Satire in Asimov's Foundation Trilogy.

A character list from the 1950s-era works
Foundation', 'Foundation and Empire', & 'Second Foundation'.
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This page gives the details on my notion that Isaac Asimov was indulging in extensive political and character satire in his famous Galactic SF epic. (This may be a new critical interpretation; if not, please email me and let me know.) A list of satirically intended characters from the Foundation books follows, with a brief description of the satiric aspect of that caracter portrayal, from a sardonic and appreciative viewpoint. These descriptions are mine, but I ask anyone who doubts the justice of them to just read the books, they will bear me out;   To obtain and refer to these fine books, by all means buy via my Amazon search links. (Once again, I ask anyone who disagrees to please email me with their thoughts or findings.)

The word, 'satire,' as I use it, denotes a cultivated and critical point of view.   Obviously all these characters are funny, some extremely so, hence the reference to Scott Adams' 'Dilbert' comic strip. But many of them are also playing a role, or acting within impersonation of some sort. And Asimov saw another sort of impersonation, that of repression, in those like Brodrig or Sutt, whose corny or aloof acts were a cover for inward evil that civilization would not allow free expression of. Acting out a corny role makes one a target for amusement, acting out a false one invites targeting for critical satire.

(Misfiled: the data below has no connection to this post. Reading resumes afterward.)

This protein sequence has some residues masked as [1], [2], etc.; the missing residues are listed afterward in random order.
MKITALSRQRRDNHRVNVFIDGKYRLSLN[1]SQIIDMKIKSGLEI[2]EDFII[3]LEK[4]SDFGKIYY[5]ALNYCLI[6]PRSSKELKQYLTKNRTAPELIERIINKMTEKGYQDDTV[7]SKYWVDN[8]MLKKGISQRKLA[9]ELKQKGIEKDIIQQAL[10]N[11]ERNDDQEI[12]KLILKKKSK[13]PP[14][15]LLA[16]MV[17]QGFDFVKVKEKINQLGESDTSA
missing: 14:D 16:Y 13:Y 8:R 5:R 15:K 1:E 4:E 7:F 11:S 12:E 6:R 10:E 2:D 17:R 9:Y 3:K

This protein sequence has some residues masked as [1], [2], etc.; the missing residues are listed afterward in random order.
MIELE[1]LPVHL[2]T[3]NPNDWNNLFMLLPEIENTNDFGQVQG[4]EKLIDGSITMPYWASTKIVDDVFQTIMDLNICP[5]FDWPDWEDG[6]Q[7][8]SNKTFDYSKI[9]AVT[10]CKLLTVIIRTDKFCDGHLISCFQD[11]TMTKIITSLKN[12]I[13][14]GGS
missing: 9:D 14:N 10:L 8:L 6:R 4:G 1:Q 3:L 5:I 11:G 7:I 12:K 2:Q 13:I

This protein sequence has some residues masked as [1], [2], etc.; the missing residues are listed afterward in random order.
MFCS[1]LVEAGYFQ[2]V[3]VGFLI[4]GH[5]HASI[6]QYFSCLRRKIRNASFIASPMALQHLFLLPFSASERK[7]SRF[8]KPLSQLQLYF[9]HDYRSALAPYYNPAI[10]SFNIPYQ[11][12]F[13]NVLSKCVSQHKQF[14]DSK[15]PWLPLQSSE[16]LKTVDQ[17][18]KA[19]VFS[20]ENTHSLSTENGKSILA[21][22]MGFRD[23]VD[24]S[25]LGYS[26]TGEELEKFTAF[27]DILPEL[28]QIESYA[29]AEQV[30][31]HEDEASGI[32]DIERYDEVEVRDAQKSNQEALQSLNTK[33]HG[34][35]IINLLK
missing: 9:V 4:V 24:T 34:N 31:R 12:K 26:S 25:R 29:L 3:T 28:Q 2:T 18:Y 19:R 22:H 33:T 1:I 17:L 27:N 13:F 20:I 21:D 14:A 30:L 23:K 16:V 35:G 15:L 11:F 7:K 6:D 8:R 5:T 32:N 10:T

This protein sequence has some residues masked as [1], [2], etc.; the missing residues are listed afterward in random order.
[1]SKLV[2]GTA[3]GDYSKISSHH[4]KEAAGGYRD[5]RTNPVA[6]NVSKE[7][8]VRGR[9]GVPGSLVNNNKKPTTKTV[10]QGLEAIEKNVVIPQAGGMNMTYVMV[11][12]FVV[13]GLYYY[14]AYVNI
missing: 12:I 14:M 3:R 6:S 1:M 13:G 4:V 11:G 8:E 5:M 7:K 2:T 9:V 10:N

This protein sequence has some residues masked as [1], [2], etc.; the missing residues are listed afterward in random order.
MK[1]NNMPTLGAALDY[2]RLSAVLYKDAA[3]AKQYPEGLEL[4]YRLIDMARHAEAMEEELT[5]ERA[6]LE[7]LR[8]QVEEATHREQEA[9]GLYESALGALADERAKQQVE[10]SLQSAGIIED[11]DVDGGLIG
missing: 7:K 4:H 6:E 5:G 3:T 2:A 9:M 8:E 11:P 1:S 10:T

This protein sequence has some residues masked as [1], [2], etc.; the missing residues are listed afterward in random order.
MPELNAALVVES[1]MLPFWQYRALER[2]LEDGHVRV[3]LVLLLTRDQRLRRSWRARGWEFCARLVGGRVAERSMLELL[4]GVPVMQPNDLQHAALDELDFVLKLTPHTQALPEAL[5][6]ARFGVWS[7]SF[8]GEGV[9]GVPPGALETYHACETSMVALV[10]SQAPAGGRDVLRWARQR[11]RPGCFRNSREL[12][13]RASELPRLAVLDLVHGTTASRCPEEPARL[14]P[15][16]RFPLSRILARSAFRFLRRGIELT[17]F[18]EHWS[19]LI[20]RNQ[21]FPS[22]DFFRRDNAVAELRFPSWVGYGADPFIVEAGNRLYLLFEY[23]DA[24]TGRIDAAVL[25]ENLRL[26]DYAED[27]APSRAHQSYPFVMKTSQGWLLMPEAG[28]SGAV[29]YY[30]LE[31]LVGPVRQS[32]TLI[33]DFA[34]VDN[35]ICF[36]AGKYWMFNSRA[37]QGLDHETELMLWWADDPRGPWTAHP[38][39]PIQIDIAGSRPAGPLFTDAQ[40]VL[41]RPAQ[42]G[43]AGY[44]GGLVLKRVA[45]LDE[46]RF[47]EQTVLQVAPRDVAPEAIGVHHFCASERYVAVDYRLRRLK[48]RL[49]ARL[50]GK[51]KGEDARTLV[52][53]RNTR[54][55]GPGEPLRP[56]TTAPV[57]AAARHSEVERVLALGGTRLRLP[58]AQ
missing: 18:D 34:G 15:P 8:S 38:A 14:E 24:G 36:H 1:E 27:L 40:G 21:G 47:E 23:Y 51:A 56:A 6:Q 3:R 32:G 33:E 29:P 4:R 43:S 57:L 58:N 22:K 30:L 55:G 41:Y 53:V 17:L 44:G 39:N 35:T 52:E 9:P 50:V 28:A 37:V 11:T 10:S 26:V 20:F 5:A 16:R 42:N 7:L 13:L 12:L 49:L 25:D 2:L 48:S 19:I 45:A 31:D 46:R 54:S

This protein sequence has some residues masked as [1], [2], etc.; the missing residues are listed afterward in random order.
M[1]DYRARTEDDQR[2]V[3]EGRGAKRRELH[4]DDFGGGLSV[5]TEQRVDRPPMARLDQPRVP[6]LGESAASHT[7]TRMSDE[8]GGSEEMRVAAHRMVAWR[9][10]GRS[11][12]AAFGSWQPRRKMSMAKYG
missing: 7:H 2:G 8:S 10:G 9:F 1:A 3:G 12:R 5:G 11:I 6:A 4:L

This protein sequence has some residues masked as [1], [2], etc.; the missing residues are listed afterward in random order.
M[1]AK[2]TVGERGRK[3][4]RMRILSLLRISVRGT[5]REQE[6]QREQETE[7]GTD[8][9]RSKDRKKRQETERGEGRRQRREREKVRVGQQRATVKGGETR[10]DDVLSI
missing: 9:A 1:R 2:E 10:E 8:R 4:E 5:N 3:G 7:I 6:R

My citations of where in the books of the trilogy to look, may need clarifying a little:

   - So here's the full spectrum of Isaac Asimov's collection of dorks. - Enjoy!

Name/title/monikerDescription, w/satire in mindcited chapter(s)
The "Commission's Advocate" courtroom demagogue F. I 6
Lewis Pirenne
      Chairman of the Board of Trustees
prissy administrative academician F. II
Anselm haut Rodric
      Sub-prefect of Pleuma, & Envoy Extraordinary of His Highness of Anacreon...
dull-witted & truculent feudal nobility F. II 2
Lord Dorwin
      Chancellor of the Empire
overly elegant 'Decline-&-Fall-of-the-British Empire' aristocrat...
..."consummate donkey"/"accomplished diplomat"
F. II (3-)4(-5)
Sef Sermak
      member of Terminus City Council, head of 'Actionist' party
idealistic young fire-eater F. III 1,4(-5)
      Prince Regent of Anacreon
'sincere', but royally loony, operational head of an absolute monarchy F. III 2-3,6,8
Lepold I
      King of Anacreon
immature king of a backward nation;  very unpromising for a worthwhile reign F. III 3
'Grand Master' of Askone
      His Veneration
superstitious fanatic reactionary F. IV 2(-3-)4
      member of council of Askone
medieval 'social climber', overbearing... and overreached F. IV 4-5(-6)
Asper Argo
      Commdor of the Korellian Republic
best described in quoted phrases to indicate insincere high-mindedness:
'Man of the people', 'enlightened ruler', 'the Well-Beloved'.
F. V (4-)5,6,16
Jord Parma (alias)
      'Priest of the Spirit'
agent provocateur, in the persona of ranting potential religious martyr F. V 4,14
Commdora of Korell bride of state, convinced that her marriage (& much else) is below her F. V 6,16
"tech-man, senior grade"
      power-station manager
privileged ceremonial technocrat, hereditary (-!!) F. V 11,12
Jorane Sutt
      Secretary to the Mayor
Machiavellian. Superficially enlightened racist.
Too unpleasant a portrayal to be really satiric, but mentionable in this company.
F. V (1-2),13,18
Ammel Brodrig
      Privy Secretary of the Council
lickspittle courtier, fop, 'vaccuum-headed peacock' F.E. I 4,6,7,[& esp.]8
     'official in charge at the moment'
     'Home Commissioner of the Outer Provinces'
a pair of corrupt, corruptible, and pompously verbal bearaucrats F.E. I 9
Lathan Devers
      Independent Trader